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I am especially interested if the hyphen in the sentence is used correctly and if this can be called a hyphen in the first place. This source states that it should rather be called "em-dash".

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    This does not address the issue of the punctuation so it's a comment rather than an answer but it would be better to say "...approaches to..." rather than "...approaches on...". Originally an approach was (and still is) a physical movement made towards a place or person, later it became a means of approach such as a path, a drive or a paved area and has come to mean a conceptual method of problem solving more recently still. However the approach is still made to the goal, not on it.
    – BoldBen
    Commented Nov 1, 2022 at 8:32
  • There are a lot of similar questions already on this site: look at the tags em-dash and dashes.
    – Stuart F
    Commented Nov 1, 2022 at 9:41

2 Answers 2

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Kindly look at this website https://www.howtogeek.com/812094/whats-the-difference-between-em-dash-en-dash-and-hyphen/. According to it, hyphen is smallest, en-dash is in-between, em-dash is biggest.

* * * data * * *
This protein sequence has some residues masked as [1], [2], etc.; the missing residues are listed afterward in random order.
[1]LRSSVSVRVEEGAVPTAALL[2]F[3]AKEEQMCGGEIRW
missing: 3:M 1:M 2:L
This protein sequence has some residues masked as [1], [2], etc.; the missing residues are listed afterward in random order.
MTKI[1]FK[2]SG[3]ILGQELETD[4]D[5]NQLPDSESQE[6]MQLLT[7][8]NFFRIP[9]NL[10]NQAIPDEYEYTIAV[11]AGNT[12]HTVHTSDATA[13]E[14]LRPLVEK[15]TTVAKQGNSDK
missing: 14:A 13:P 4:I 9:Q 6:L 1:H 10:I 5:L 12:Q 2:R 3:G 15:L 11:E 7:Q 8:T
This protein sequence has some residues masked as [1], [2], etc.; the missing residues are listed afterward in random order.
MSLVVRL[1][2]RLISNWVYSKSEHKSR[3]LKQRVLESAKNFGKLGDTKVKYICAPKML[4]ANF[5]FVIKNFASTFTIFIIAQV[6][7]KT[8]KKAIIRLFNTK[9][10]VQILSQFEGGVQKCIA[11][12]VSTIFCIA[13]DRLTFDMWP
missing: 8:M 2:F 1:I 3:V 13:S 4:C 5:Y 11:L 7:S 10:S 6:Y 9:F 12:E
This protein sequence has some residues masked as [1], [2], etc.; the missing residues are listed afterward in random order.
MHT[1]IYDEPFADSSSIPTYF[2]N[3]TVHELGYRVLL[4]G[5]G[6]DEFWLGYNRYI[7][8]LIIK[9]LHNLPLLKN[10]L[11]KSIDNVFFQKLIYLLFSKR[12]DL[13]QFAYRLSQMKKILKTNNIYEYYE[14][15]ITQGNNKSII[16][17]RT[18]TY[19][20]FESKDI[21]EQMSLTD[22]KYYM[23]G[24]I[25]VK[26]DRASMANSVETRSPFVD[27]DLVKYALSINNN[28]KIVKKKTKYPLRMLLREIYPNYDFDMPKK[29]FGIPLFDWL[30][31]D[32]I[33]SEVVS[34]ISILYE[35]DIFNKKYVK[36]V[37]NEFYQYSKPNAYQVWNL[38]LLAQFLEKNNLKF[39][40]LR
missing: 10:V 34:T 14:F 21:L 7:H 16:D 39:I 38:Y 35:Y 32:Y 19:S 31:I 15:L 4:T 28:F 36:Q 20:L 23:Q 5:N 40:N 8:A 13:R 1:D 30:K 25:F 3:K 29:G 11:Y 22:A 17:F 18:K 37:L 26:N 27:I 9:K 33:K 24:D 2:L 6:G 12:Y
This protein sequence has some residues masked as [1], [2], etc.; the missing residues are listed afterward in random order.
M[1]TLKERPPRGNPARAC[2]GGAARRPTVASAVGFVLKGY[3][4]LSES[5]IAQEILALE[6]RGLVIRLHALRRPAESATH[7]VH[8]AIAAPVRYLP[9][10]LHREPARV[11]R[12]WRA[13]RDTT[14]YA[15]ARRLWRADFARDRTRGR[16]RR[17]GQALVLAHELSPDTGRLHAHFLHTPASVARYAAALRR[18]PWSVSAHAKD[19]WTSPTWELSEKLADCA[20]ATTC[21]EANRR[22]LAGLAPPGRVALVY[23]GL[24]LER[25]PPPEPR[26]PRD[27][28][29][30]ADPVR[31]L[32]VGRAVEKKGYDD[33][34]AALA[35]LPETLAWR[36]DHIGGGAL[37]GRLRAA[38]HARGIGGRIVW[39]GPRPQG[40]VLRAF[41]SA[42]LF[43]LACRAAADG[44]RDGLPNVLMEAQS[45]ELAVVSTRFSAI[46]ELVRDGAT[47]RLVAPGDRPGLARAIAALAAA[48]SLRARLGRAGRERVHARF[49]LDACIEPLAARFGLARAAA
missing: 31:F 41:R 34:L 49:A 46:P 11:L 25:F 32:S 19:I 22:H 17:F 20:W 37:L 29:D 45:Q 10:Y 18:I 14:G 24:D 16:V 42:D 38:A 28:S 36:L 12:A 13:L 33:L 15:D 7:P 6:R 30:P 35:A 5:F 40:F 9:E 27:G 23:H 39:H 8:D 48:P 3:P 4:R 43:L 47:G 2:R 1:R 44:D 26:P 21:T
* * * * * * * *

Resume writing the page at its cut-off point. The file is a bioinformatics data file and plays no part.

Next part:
To know whether it is hyphen, en-dash or em-dash go to https://www.fontspace.com/unicode/analyzer .

An em-dash is often used to separate interjections or parenthetical phrases, without interrupting the flow of the sentence. So your sentence is better served with an em-dash. And if used, it should be used like this example sentence (in https://www.merriam-webster.com/words-at-play/em-dash-en-dash-how-to-use)

Mabel the Cat was delighted with the assortment of pastries the new bakery featured, but Harry the Dog—he felt otherwise.

P.S. If the answer is useful kindly upvote, if the answer is not useful kindly downvote. Click the tick on the answer or answers amongst all the answers—that completely answers your question.

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Two possible approaches on how to solve this issue will be discussed: public awareness campaigns and public services.

Use a colon to introduce a list.

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